Reviewed by Kayla Dean
ISBN: 0062187414 (Paperback)
Harper Teen — 463 pages. Ebook also available.
When fairies and humans come together, things can get tricky. But when they fall in love? Boundaries are crossed and life gets even more complicated for everyone involved. This is exactly the case for the main characters of Ryan Graudin’s All That Glows, a fairy romance rich in urban lore.
Once upon a time, the Fairy Court worked alongside King Arthur, and their leader swore an oath to protect the English Crown from all supernatural forces. What they got in return were magical powers which made the immortal Fae even more invincible. Fae inhabit human bodies, but they are also shapeshifters, magic users, and invisible to humans. Fae are made up of elemental force, destined to live forever.
Emrys, a centuries-old Fae, loves the Highlands of England where the fairy court dwells, far from technology and the strain of pollution. When Emrys is once again asked to rejoin the Faery Guard, she has to take on one of her greatest challenges: guarding the Prince of England.
Prince Richard is known for his bad boy ways: he parties too much, comes home in the middle of the night hung over, and almost never does what he’s told. When he graduates from Eton, he knows that the time for him to be King is drawing closer, but all he wants to do is ignore all the rules. His parents and sister are fed up with his partying, and want him to focus on his duties, but it’s much easier for him to block out what makes him afraid.
It isn’t long after meeting Richard that Emrys wants to know him as more than his invisible guard. Humans don’t know that Fae exist. The Fae must veil themselves at all times while they guard their humans from Green Women, Banshees, and Black Dogs: all things that Emrys has seen before on the ancient moors of England. But a sinister spirit is after the monarchy. The Fae think it is an ancient one who craves the magical blood of England’s royalty, and wants to break down the barriers between the Fae and their beloved London.
Emrys and Richard quickly form a bond over their mutual rejection of responsibility and fear of the future. Before long, they start to go everywhere together, flying high over the city in The London Eye and taking in the world from the banks of the Thames. Emrys and Richard go from the seedy bars on the sketchy end of town to the polo matches of the rich and famous. But Richard can’t escape the paparazzi and the pressure of the Crown looming over his head. Emrys can’t get away from her fellow Fae and the responsibility to act as a leader over her younger peers crushes her. The worst thing is that every day she spends with Richard, Emrys falls hopelessly in love with him. There’s just one problem: if she falls for a human, shell have to give up her immortality and her powers forever. But if Richard feels he can’t love her forever, Emrys can’t promise her heart to the young, handsome prince.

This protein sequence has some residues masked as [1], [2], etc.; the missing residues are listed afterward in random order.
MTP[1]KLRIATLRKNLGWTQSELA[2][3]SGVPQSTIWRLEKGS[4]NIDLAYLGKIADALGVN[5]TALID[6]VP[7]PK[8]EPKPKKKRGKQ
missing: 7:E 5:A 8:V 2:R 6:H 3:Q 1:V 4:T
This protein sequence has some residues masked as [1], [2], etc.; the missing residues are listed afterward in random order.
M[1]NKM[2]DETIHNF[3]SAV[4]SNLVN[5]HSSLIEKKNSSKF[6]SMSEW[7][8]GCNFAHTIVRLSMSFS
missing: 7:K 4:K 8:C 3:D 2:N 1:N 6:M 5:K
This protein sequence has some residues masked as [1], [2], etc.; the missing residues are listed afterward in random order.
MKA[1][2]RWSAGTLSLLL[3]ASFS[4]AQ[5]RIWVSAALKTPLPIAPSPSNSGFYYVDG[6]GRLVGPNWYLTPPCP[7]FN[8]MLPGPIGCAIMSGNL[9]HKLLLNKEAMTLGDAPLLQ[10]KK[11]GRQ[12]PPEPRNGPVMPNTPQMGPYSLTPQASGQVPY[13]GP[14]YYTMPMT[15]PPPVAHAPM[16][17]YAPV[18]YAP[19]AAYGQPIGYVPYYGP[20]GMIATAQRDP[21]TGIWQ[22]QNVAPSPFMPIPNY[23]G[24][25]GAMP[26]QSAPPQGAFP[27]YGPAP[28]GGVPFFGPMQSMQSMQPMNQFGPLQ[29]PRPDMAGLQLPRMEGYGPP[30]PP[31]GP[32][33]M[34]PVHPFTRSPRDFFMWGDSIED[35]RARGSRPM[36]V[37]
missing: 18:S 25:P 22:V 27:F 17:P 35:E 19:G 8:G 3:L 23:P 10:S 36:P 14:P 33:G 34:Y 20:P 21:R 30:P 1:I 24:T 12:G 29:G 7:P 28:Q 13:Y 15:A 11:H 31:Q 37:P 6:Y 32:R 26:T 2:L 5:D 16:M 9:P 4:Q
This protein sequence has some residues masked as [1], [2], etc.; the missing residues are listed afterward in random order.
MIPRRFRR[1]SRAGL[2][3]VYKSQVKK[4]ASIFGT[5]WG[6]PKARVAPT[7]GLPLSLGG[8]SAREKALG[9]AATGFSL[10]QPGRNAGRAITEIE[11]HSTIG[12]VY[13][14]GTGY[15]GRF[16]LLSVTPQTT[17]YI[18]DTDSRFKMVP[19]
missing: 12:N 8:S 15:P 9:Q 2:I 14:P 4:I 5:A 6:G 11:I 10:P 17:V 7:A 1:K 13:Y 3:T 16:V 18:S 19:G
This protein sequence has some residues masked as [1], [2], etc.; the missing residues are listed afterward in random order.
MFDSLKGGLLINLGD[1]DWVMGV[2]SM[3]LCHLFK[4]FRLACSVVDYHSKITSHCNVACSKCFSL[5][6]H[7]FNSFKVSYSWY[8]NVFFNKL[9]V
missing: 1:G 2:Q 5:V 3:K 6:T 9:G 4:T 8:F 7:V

Graudin’s writing is heavy with descriptors. We have a distinct view of London and the environs that the characters experience through the writer’s descriptions of the city. We see through Emrys eyes the contrast between the green countryside of England and London, which has its own nods to the past, even as it is propelling towards the future. The pages of the book are also filled with long-winded similes that give a little too much weight to descriptions that occasionally slow down the narrative. There were moments that could have moved along more swiftly.
I did really like the dynamic between Emrys and Richard. I almost got the sense that they fell for each other over their mutual love of England. One of the most endearing parts of the book is when the two of them dance to records together in Richard’s room. The gesture was simple, but this scene showed us that Richard is more than a partier: he is a good guy who loves his family and wants the best for his country. Which brings me to my next point: Richard’s role as a bad boy was a little half-hearted. At the beginning, we are made to think of him as a bad boy, but we never really get the sense that Richard is as bad as people say he is. We see girls fawning over him, but dent meet heartbroken exes. We see that he drinks way more than he should, but not how it alters his behavior. We see him run from his responsibilities, but he never does anything that a normal teenager would not do.
Richard is a good guy, but he isn’t a bad boy. Before he even knows Emrys, he defends her from a manipulative man. Later on, he gives her a cute nickname, Embers. Richard is really more of a misguided future leader who doesn’t want to accept his place as a royal. But his love for Emrys makes him a better man. The only thing that was not clear to me is why Emrys fell for Richard in the first place. We are made to believe that Emrys is tired of all the rules that tie her in to being a fairy. It turns out that even an immortal fairy is not immune to the gaze of a handsome prince. And even if she gives up one claim to royalty, she may soon gain another crown.
As for whether I’d recommend the book, I think there are other reads that could better occupy reader’s time. What bothered me most about the story was that the characters just weren’t all that distinctive. As mentioned earlier, Richard is described as a bad boy, but except for a few drinking stints, we never see the true extent of his behavior. I didn’t really get the sense that it was difficult for Emrys to change him. Plus, the love story didn’t make me feel anything. I didn’t really care that much if these two ended up together.
For being as old as she is, Emrys sure acts like a teenage girl. The plot wavers between mushy love story and fairy adventure, and it didn’t toe the line effectively. If you like Marissa Marr or Aprilynn Pike, and have a bent for fairy novels, this book might be worth a try, but otherwise, move right along your to-read list to the next book you’ve been eagerly anticipating.